Returning PGA golfer says military has made him stronger

By Yonhap
  • Published : Aug 9, 2017 - 09:07
  • Updated : Aug 11, 2017 - 12:01

Ahead of his discharge from the South Korean military, PGA Tour golfer Bae Sang-moon said Tuesday his time in the armed forces has made him stronger physically and mentally.

The two-time PGA Tour winner will complete his mandatory service on Aug. 16. His agency, All That Sports, announced last week that Bae's first event will be the Shinhan Donghae Open on the Korean Tour starting on Sept. 14.

In a statement released Tuesday by All That Sports, Bae said he is coming back to competitive golf a tougher man.

"I've had such great memories serving in the military, and I feel that I've grown a lot stronger," Bae said. "Now that I think about it, I am glad I've done the military service. I wish I would have done this sooner."

Bae, 31, began his military service -- mandatory for healthy South Korean men between ages 18 and 35 -- in November 2015 amid much controversy. Earlier that year, Bae lost a legal battle against the local military manpower agency over the extension of his overseas travel permit. Bae wanted to extend his visa, which had expired at the end of 2014, so that he could continue playing in the United States.

Although Bae had a green card, the South Korean government rejected his request for an extension on the grounds that he'd spent too much time in South Korea to be considered a foreign resident.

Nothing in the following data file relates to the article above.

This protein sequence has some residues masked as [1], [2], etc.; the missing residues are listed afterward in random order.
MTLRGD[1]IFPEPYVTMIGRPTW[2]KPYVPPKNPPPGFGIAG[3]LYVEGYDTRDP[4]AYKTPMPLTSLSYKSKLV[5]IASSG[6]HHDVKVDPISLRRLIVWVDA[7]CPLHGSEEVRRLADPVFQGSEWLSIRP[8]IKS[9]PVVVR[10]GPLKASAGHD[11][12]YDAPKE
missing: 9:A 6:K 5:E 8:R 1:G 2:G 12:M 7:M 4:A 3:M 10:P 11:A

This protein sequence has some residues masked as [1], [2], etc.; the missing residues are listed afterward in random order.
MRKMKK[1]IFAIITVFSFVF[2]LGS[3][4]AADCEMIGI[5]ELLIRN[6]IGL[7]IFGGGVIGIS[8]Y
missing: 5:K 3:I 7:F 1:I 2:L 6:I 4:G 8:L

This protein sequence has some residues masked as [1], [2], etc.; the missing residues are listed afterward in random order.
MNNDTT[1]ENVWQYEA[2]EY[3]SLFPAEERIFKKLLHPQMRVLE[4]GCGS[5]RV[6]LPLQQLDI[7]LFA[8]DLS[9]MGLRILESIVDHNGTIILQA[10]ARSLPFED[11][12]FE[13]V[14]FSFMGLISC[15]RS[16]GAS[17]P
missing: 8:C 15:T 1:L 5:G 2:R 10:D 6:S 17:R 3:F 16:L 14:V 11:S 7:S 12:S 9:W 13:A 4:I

In this file photo taken on Nov. 17, 2015, South Korean golfer Bae Sang-moon poses for photos before entering the Army training center in Chuncheon, Gangwon Province. Bae will be discharged on Aug. 16, 2017. (Yonhap)
As a rifleman in an Army infantry unit, Bae said his duty "had nothing to do with golf" but it was still a great learning experience.

"I did a lot of weightlifting and running to improve my conditioning, and I am not concerned about my fitness level at all," he said. "Even though I didn't get to play much, I grew to love golf even more."

Bae said he only played when he was on leave. Those off-field workouts in the military have helped ease nagging back and hip pain, and the subsequent weight loss has improved his swing speed.

"I played with some close friends on the (Korean) pro tour, so that I could stay sharp," Bae said. "There were days when I played as well as I did on the PGA Tour. I don't think my time away will have much of a negative impact on my career. I believe I'll play even better than before."

Bae won the BP Byron Nelson Championship in 2013 and Open in 2014. He is one of five South Koreans to win on the PGA Tour.

The PGA Tour has allowed Bae to retain his membership during his military service. He's scheduled to rejoin the tour in October at the start of the 2017-2018 season.

Bae said he put in a lot of hours doing mental training, and he feels he will have "a vastly different attitude on the course."

"I'll do my best at every moment, but I won't try to rush myself," he said. "I'll take it one day at a time." (Yonhap)